The European Union is offering only partial protection to vaccine makers against legal risks from side-effects of their potential COVID-19 shots, European officials said, in a move that is hampering deals and contrasts with U.S. policy.
With vaccines being developed at record speed during the pandemic, there is potentially a greater risk they may have unexpected consequences or may not be effective. The financial coverage of these liabilities is a key feature of drugmakers’ talks with governments keen to secure vaccine shots in advance.
In these extraordinary circumstances, EU governments “are ready to financially cover certain of the companies’ risks,” an EU official told Reuters. The official added, however, that the EU’s strict rules on liability remain in place.
These rules consider vaccine makers and other manufacturers liable for their products on sale in the EU, apart from rare cases when, for instance, they did not put them into circulation.
The EU’s top court increased the burden on drugmakers in 2017 when it ruled vaccine users were entitled to compensation if they could prove a shot caused a negative side-effect, even when there was no scientific consensus on the matter.
Reducing the legal burden for vaccine makers has been an EU priority during the pandemic because it is considered crucial to convincing drugmakers to invest in risky vaccines, an EU internal document dated May 7 and seen by Reuters shows.
But offers made to vaccine makers have not always been in line with their expectations.
EU officials involved in the confidential negotiations told Reuters in July that liability issues were among the stumbling blocks in talks with U.S. drugmakers Johnson & Johnson (J&J) and Pfizer, which is developing a potential COVID-19 vaccine with German biotech firm BioNtech.
The EU later said negotiations with J&J were at an advanced stage, though no deal has yet been reached.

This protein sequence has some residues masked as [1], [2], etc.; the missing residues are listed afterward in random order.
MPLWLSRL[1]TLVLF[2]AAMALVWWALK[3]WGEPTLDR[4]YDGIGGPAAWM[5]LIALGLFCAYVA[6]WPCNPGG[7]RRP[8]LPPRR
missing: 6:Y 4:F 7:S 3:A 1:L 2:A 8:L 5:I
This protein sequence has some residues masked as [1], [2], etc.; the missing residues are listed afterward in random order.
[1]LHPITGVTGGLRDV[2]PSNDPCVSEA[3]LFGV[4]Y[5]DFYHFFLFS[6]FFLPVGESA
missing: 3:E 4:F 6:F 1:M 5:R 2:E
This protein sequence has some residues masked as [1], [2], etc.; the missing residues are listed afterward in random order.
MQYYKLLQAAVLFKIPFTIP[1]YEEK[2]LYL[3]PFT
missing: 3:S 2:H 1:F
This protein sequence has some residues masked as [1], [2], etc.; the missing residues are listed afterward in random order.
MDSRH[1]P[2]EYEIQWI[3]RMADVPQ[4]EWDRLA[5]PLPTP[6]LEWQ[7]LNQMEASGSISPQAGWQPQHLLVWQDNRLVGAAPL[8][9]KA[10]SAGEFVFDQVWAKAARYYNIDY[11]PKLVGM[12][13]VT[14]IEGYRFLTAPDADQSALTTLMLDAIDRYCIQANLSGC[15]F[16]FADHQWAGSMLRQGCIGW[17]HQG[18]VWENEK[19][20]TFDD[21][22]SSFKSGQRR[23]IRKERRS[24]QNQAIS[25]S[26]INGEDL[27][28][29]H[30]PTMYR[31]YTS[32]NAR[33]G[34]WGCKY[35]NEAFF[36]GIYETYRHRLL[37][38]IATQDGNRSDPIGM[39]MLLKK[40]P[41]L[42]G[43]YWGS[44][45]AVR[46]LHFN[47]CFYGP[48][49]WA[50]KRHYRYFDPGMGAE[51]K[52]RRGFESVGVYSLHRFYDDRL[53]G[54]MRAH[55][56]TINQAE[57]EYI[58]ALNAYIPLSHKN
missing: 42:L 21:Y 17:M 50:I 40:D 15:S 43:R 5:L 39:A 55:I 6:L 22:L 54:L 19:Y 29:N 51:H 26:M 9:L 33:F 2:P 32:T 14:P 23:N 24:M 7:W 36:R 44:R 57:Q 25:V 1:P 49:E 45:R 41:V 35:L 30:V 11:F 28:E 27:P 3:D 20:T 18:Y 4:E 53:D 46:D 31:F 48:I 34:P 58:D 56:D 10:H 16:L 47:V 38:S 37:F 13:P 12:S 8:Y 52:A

A European Commission spokesman declined to comment on whether liability issues have been a hurdle in talks with vaccine makers.
The supply agreement the EU reached earlier in August on the potential COVID-19 vaccine developed by AstraZeneca and the University of Oxford – the only deal struck so far by Brussels – offers only partial liability coverage.
“The contract foresees that liabilities and financial costs are shared among the parties,” the Belgian medicines agency said in a statement about the deal the Commission reached with AstraZeneca on behalf of all 27 EU states, including Belgium.
“Advance purchase agreements provide for member states to indemnify the manufacturer for certain liabilities incurred,” a Commission official said when asked about the deal. The official gave no further details.
The industry trading body, Vaccines Europe, said it was working with relavant authorities to agree a system of compensation that would avoid “endless delays through prohibitively expensive litigation with uncertain outcomes.”
Among its members are AstraZeneca, Pfizer, Sanofi, GlaxoSmithKline and CureVac, all of which have been involved in talks with the EU on their potential COVID-19 vaccines.
The EU stance on liabilities could partly explain why, despite having a bigger population than the United States, it is lagging Washington in securing potential COVID-19 vaccines.
The U.S. system shifts liability for vaccines fully to the government and shields drugmakers because widespread inoculation against disease is considered a benefit to society.
Congress set aside $30 billion this year to fight COVID-19, including funding vaccine development and possibly any necessary compensation.
The EU’s equivalent to that is an emergency fund that has been tapped during the pandemic and is expected to use about 2 billion euros ($2.4 billion) to help vaccine makers to develop shots and cover their liabilities, EU officials said. ($1 = 0.8465 euros)